I've acquired a Yamaha v twin air cooled shaft drive engine and I'm trying to identify it from the engine serial number, so far without success. The serial number is 10L-001172 but a three days spent searching the internet haven't produced any answers. I don't have a VIN (don't have a frame) or any documentation. Can any of the bright chaps out there point me in the right direction? Many thanks in advance, Ken
It looks like you have a 1983 XV1000 M.
You can see this at http://dropbears.com/y/yamaha/modelcodes.htm
I hope this helps 🙂
Hi. You need to make sure that fuel is getting to the carburettors. As long as the engine is turning over, you have a good, strong electrical spark (and they are in the correct order i.e. not swapped over), then it can only be fuel missing. Make sure your fuel pump is working. You could try spraying some Easy Start into the inlet manifold to see if that helps diagnose your problem.
I am trying to install a magnetic gear indicator on my 2002 Yamaha xv 535. So far I can't find out where the neutral wire for the gear indicator goes on the bike, any help would be appreciated.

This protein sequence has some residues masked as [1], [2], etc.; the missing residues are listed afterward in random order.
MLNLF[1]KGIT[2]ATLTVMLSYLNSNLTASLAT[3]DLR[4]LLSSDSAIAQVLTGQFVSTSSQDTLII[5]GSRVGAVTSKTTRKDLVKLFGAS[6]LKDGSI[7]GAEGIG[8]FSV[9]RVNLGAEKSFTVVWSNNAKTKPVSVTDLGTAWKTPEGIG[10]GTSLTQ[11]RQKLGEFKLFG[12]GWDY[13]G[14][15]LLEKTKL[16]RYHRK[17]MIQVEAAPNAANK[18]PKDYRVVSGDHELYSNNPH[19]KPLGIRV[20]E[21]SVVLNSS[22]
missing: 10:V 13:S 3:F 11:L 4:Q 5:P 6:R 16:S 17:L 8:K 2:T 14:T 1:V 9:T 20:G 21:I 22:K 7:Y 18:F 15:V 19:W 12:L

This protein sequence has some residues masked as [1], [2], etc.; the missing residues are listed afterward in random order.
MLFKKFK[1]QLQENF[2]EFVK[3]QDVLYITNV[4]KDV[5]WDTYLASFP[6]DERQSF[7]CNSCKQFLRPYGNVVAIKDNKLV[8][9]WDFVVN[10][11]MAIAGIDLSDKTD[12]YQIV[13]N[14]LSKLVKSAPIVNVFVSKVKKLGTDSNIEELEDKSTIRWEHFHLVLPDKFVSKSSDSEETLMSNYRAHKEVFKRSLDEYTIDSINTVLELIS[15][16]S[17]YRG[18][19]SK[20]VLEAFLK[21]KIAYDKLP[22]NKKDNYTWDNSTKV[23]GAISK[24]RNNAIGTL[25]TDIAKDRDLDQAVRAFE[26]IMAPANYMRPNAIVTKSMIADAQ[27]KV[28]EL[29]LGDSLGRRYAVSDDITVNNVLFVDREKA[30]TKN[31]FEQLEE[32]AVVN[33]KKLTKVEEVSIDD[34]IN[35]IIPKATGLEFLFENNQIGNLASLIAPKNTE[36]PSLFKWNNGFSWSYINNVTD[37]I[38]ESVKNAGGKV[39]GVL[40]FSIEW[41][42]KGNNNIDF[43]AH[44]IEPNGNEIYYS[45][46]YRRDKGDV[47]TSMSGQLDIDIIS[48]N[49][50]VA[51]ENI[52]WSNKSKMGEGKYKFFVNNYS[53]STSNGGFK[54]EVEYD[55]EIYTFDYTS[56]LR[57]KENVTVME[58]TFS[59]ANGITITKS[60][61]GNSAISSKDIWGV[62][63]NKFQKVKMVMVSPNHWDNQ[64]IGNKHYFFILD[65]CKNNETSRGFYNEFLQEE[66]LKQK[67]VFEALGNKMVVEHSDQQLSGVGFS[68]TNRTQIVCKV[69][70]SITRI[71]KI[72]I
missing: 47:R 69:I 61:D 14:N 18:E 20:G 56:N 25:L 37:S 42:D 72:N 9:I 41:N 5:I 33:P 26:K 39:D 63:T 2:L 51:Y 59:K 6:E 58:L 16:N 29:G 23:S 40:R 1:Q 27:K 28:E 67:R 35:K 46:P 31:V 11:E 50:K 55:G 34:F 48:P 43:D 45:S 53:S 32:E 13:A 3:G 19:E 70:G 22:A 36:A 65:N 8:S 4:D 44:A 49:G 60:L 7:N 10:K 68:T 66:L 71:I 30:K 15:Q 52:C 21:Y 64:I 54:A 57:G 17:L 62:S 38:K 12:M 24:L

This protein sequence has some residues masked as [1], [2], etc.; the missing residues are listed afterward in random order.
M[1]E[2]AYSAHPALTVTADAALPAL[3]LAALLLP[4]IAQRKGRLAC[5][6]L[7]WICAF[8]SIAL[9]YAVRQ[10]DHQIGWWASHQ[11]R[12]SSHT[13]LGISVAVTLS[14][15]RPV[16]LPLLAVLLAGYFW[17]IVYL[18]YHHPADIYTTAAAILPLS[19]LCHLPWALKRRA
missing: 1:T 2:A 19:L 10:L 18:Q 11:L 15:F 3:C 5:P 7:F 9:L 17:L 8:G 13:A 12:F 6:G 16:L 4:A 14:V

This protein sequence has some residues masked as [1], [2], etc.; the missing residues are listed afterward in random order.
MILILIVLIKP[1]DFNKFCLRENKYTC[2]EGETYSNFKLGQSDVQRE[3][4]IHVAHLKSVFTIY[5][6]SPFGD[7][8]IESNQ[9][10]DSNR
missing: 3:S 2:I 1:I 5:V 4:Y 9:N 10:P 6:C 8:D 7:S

Hi. The neutral switch wire is the light blue cable. You can see a wiring diagram here: http://www.viragotech.com/wiring/89_96_uk_XV535.jpg which shouldn't be too different from yours.
I have a 86 Yamaha Virago I need to hook up the TCI write with the colors how would I find out where the wires go
This wiring diagram may help?
Hi. Do you have the buzzer yet?
If not, here’s a quick link to a couple of places that may help?
An ebay shop that sells adjustable time units: http://www.ebay.co.uk/itm/MOTORBIKE-INDICATOR-WARNING-BUZZER-ADJUSTABLE-DELAY-0-20-FLASHES-A-MUST-HAVE-/250892628988?hash=item3a6a5db3fc:m:mG0YkYbfe_GGstKxEeBzSsw His Youtube video is here: https://www.youtube.com/watch?v=h8C8ioe3rjY
And this is another method…
1996 1100 Virago. All lights work except the rear running lights. Is it a relay or short. where is the relay and how do i check it
From what I can see in all the wiring diagrams I have seen, there are no rear running lights on a Yamaha Virago. Please can you let me know what country your bike was made for - USA, UK, Europe etc...
My '92 Virago 750cc is showing no electrical activity with battery connected, charging cables attached from a running vehicle, and even when we disconnect the battery and hook the cables to the open battery cables and then run the other vehicle, there's no sign of life when I turn the key on. Is there a master fuse that might be burned out?
There are two places that hide the main (or master) fuse.
- The fuse box on the later models is located under the indicator light panel under the tacho and speedo. There are 4 little screws that hold the panel on.